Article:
Cindy Watkins Bye, an environmental engineer, has worked as a Lutheran missionary since December 2009 in a remote part of Liberia, among a people called the Kuwaa.
She often works alone to help install wells and bring large, portable filters to provide safe drinking water. She’s returned every year to the small, West African country during the dry season, but the deadly Ebola virus has canceled her plans for 2015.
While her Kuwaa people are, so far, protected by their isolation, it’s too dangerous to fly into Monrovia, the capital city. As of Dec. 8, there were 7,690 Ebola cases with 3,161 deaths.
But the plight of the citizens resulted in little response in the United States. “Nobody really cared until the Ebola was here in America,” said Ms. Watkins Bye.
It took the death of a Liberian national, Thomas Eric Duncan, an African with a totally American name, to get national attention and concern. When he showed up at a hospital emergency department in Dallas, he was just another poor black man with flu-like symptoms and no insurance. His American name points to the strong ties between his homeland and the U.S.
Last Updated on Thursday, 11 December 2014 12:15
BOZEMAN –Few Montanans have heard of – let alone visited – Hailstone National Wildlife Refuge, a 3,000-acre site located off a dirt road near the central Montana town of Rapelje.
A century ago, the natural wetland was a pristine sanctuary for migrating birds and northern plains game, but in 1938, a well-meaning public works project inadvertently transformed the site into an ecological disaster. The Work Projects Administration built an earthen dam designed to increase habitat for migratory fowl. Instead, the dam ended up channeling runoff from saline seeps into the new reservoir, which also became a repository for naturally occurring selenium deposits.
Meanwhile, developments in nearby dryland agriculture practices meant more highly saline water was flowing horizontally across the area, generating dangerously high concentrations of salts and selenium.
By July 2002, the U.S Fish & Wildlife Service released cringe-worthy photos of birds coated in white crust, reporting that “the Reservoir reached high enough selenium concentrations to cause salt encrustation on ducks landing on the reservoir, making them flightless, and eventually causing them to succumb to sodium toxicosis.” That report led the national conservation organization Defenders of Wildlife to label Hailstone as one of America’s 10 Most Endangered National Wildlife Refuges in 2007.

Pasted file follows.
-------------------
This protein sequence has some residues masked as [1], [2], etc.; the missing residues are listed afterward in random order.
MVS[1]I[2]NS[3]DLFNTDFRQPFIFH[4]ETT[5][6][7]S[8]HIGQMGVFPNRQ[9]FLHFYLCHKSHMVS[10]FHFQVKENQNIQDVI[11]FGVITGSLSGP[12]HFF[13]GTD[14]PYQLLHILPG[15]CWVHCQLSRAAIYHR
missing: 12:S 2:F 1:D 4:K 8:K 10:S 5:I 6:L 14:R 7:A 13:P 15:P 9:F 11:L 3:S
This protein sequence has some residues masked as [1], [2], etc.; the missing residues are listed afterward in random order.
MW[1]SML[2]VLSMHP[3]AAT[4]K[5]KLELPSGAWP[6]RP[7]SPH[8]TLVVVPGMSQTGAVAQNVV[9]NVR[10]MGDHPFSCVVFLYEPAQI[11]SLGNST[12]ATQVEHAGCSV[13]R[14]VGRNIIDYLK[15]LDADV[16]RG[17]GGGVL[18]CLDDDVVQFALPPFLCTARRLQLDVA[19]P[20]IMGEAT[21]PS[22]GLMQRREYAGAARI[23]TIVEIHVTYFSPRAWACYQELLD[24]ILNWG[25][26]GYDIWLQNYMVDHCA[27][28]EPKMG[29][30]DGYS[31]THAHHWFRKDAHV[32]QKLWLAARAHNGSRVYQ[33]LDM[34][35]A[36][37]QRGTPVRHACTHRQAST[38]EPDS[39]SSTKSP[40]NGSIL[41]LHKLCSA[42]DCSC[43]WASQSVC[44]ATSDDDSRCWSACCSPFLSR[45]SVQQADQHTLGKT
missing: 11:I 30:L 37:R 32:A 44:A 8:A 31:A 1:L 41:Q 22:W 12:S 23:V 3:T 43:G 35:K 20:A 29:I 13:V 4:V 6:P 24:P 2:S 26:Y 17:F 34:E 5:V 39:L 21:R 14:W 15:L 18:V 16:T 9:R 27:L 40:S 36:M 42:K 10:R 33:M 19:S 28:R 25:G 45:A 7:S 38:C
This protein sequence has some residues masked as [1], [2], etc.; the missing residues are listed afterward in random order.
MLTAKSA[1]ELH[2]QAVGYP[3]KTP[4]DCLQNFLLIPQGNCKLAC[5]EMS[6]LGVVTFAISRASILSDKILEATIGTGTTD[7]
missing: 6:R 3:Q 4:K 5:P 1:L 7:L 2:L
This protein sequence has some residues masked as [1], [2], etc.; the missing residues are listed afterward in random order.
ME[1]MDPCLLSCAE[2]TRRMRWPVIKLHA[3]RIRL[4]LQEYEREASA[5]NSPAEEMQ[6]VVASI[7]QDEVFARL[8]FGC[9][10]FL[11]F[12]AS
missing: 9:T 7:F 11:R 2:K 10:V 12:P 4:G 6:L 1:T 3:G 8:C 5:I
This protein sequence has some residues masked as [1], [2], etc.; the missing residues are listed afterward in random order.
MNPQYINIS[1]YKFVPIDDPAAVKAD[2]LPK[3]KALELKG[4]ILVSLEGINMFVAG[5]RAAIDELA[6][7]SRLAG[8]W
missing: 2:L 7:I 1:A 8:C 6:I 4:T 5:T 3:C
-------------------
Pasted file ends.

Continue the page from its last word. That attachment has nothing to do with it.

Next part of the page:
Last Updated on Thursday, 11 December 2014 12:04
It’s Buyer Beware as the holidays hit like an avalanche, especially if you shop on the Internet.
From Turkey Day to Cyber Monday and after, crooks abound, anxious to bilk stressed and unwary shoppers of their dollars.
Internet purchases last year totaled $616.9 billion and are expected to increase by 8 percent to 11 percent this year. Buying via the net is convenient and includes shipping, but scams abound.
The hardest scam to detect involves an internet sale from an e-commerce site that looks legit. While browsing websites, you find the perfect item, often an electronic gadget, for a very tempting price. Everything looks great, including a sophisticated web design.
But here’s the tip-off: When you go to pay for your purchase, the site only takes money orders or wire transfers, rather than a secure payment method. This year’s first phony websites have been based in Australia, end with .com.au, and may have an stolen Australia business number as well. If you go ahead with the purchase, you will never receive the product, nor see your money again.
Rose Blush (Not her real name. Many of us feel shame when we’ve been bilked, and Rose is no exception.) ordered an introductory book for $1.99, typed in her debit card number, and then found out too late that shipping on her free book cost over $82. After a long wait on hold via phone, she finally reached a representative.
Last Updated on Thursday, 27 November 2014 12:47
Uberbrew recently became the second Billings brewery to put six packs of its beer on retail shelves.
The Yellowstone Valley Brewing Co. has been doing so for years with a bottling operation attached to its brewery at 2123 First Ave. N.
Uberbrew owners Mark Hastings and Jason Shroyer are going a bit different route — having their popular White Noise hefeweizen bottled at the Fort Collins Brewery in Colorado.
“I know these guys so well now,” Shroyer said. “They’re amazing.”
He has gained that knowledge by driving down to Fort Collins every two weeks for the past four months. In fact, his pickup was in the shop last week, after Shroyer, headed home from Colorado, ran into a couple of deer on the icy highway outside Sheridan, Wyo.
Six packs of White Noise went on sale late last month, starting out with some local stores that included Albertsons, Good Earth Market and Lucky’s Market. The list has been gradually expanding, thanks to Intermountain Distributing.
“They’ve really opened some doors for us,” Shroyer said.
Last Updated on Thursday, 27 November 2014 12:45